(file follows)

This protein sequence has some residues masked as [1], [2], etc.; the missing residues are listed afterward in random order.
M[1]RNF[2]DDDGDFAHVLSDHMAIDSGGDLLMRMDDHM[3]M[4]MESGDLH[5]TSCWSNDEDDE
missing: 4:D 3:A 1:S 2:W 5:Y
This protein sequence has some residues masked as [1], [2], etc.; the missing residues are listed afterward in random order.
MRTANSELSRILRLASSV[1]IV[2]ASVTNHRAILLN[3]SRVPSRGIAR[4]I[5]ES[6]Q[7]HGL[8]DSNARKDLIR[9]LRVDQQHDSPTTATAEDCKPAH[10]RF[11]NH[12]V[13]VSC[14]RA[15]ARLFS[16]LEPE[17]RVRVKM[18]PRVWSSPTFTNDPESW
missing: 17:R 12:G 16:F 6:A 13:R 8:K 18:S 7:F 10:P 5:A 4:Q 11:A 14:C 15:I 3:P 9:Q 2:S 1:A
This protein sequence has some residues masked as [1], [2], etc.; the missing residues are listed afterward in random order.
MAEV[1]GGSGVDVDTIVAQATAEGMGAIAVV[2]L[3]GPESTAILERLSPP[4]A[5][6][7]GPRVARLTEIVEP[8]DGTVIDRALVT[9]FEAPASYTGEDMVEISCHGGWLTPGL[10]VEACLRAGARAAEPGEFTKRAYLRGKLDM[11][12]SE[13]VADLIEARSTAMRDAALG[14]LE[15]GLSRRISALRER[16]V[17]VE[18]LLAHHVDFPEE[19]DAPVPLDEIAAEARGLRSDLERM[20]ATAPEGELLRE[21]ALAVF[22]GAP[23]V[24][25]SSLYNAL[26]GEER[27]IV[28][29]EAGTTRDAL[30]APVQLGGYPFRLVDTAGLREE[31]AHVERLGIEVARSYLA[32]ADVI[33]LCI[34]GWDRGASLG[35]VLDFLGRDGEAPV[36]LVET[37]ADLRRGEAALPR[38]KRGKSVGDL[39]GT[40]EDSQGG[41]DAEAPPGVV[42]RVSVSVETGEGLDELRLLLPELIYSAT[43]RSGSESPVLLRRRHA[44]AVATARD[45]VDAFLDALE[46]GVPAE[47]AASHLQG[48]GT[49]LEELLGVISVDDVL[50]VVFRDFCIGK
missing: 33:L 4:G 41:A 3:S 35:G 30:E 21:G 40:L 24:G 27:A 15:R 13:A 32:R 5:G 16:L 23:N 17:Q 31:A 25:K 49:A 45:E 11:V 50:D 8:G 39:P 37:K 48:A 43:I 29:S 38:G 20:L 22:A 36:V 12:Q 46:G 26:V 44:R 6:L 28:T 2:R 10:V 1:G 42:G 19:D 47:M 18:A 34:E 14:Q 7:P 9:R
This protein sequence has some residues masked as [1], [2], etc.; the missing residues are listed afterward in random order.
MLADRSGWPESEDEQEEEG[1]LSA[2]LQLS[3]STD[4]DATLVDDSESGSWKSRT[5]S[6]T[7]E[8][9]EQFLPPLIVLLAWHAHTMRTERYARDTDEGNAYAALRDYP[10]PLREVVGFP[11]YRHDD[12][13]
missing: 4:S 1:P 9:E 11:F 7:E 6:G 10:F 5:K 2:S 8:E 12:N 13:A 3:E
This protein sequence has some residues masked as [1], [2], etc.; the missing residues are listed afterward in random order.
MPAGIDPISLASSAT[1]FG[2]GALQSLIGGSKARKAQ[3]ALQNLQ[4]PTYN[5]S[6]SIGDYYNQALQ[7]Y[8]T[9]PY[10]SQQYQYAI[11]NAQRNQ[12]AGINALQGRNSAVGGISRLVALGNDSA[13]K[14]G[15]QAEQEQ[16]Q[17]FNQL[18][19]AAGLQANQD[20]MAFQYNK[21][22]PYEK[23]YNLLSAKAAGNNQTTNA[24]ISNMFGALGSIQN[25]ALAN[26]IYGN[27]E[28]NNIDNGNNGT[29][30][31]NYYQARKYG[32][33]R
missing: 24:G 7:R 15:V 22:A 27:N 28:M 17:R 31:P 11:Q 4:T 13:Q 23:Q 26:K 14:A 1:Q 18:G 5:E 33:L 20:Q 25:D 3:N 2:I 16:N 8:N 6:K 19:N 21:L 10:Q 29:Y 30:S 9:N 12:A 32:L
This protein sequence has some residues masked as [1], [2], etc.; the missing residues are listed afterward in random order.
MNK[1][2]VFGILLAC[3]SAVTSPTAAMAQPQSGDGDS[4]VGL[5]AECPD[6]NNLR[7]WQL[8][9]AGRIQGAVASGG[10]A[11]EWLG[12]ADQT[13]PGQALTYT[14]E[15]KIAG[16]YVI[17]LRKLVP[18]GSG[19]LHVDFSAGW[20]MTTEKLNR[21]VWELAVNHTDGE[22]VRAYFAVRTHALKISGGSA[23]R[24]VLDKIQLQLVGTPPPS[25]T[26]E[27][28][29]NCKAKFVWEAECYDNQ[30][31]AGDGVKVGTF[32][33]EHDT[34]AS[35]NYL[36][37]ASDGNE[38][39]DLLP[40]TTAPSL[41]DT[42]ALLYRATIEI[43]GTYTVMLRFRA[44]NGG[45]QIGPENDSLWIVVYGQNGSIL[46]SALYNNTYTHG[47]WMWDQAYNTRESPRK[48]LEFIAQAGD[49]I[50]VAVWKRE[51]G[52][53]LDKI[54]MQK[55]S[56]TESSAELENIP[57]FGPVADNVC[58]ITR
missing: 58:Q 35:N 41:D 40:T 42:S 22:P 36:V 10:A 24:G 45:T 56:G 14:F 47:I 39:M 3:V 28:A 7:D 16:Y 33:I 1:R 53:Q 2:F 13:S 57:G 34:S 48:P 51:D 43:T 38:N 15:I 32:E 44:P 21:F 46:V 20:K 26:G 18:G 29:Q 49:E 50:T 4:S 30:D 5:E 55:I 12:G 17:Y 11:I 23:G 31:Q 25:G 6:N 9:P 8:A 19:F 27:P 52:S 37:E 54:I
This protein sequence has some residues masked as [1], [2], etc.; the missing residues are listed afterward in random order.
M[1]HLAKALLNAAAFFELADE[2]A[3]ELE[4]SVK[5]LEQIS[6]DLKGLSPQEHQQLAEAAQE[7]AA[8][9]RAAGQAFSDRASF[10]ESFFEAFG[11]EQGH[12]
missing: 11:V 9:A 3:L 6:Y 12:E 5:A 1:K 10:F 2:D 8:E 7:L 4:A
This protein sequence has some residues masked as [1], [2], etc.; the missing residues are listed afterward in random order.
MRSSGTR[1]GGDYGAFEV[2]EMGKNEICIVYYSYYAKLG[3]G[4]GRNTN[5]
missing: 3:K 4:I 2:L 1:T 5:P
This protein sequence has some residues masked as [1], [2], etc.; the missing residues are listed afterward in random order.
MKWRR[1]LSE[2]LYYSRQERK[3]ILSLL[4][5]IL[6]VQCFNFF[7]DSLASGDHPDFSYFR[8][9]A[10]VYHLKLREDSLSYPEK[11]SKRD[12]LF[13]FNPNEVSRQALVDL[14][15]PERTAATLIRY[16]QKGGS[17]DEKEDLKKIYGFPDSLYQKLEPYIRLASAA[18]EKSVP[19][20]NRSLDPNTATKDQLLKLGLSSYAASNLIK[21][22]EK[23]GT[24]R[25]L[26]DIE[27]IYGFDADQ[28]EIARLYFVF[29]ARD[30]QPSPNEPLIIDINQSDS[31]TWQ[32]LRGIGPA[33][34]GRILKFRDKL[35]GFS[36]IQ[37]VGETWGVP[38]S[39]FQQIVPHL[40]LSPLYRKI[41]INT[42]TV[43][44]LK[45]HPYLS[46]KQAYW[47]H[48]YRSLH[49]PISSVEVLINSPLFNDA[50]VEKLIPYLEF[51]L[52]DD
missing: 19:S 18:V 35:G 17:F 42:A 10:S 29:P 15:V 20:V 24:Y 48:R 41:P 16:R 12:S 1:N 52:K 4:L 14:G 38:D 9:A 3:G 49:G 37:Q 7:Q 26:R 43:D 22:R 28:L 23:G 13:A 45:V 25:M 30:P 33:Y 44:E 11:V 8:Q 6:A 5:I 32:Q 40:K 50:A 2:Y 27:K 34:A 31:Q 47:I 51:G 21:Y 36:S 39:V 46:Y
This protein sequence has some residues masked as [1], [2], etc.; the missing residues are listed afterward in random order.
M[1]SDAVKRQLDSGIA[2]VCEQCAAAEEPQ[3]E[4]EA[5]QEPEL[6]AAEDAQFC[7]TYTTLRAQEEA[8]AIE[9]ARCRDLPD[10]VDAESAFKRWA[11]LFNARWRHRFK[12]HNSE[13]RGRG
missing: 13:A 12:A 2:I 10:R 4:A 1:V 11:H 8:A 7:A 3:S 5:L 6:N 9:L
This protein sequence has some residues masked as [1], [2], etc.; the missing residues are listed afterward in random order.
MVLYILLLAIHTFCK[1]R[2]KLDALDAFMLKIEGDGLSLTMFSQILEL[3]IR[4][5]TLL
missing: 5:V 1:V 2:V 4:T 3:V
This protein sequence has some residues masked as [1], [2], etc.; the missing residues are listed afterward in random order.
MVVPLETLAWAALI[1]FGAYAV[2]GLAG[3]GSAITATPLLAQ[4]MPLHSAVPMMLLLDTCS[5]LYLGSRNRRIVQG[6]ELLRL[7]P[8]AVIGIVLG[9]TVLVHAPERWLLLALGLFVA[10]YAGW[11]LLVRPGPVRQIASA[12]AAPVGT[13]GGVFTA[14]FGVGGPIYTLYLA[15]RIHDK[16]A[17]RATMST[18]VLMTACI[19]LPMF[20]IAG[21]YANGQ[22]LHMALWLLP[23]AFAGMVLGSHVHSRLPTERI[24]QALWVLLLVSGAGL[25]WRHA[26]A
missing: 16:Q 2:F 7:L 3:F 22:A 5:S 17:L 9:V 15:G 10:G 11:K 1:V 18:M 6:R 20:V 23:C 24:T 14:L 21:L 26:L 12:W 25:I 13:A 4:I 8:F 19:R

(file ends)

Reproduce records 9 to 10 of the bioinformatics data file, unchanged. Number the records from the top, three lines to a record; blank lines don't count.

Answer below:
This protein sequence has some residues masked as [1], [2], etc.; the missing residues are listed afterward in random order.
MKWRR[1]LSE[2]LYYSRQERK[3]ILSLL[4][5]IL[6]VQCFNFF[7]DSLASGDHPDFSYFR[8][9]A[10]VYHLKLREDSLSYPEK[11]SKRD[12]LF[13]FNPNEVSRQALVDL[14][15]PERTAATLIRY[16]QKGGS[17]DEKEDLKKIYGFPDSLYQKLEPYIRLASAA[18]EKSVP[19][20]NRSLDPNTATKDQLLKLGLSSYAASNLIK[21][22]EK[23]GT[24]R[25]L[26]DIE[27]IYGFDADQ[28]EIARLYFVF[29]ARD[30]QPSPNEPLIIDINQSDS[31]TWQ[32]LRGIGPA[33][34]GRILKFRDKL[35]GFS[36]IQ[37]VGETWGVP[38]S[39]FQQIVPHL[40]LSPLYRKI[41]INT[42]TV[43][44]LK[45]HPYLS[46]KQAYW[47]H[48]YRSLH[49]PISSVEVLINSPLFNDA[50]VEKLIPYLEF[51]L[52]DD
missing: 19:S 18:V 35:G 17:F 42:A 10:S 29:P 15:V 20:V 24:Y 48:R 41:P 16:R 12:S 1:N 52:K 4:L 14:G 38:D 9:A 3:G 49:G 37:Q 7:Q 26:R 43:D 22:R 28:L 23:G 13:A 45:V 25:M 30:P 33:Y 44:E 11:V 8:Q 6:A 5:I 32:Q 40:K 50:A 2:Y 27:K 34:A 31:Q 47:I 51:G 21:Y 36:S 39:V 46:Y
This protein sequence has some residues masked as [1], [2], etc.; the missing residues are listed afterward in random order.
M[1]SDAVKRQLDSGIA[2]VCEQCAAAEEPQ[3]E[4]EA[5]QEPEL[6]AAEDAQFC[7]TYTTLRAQEEA[8]AIE[9]ARCRDLPD[10]VDAESAFKRWA[11]LFNARWRHRFK[12]HNSE[13]RGRG
missing: 13:A 12:A 2:I 10:R 4:A 1:V 11:H 8:A 7:A 3:S 5:L 6:N 9:L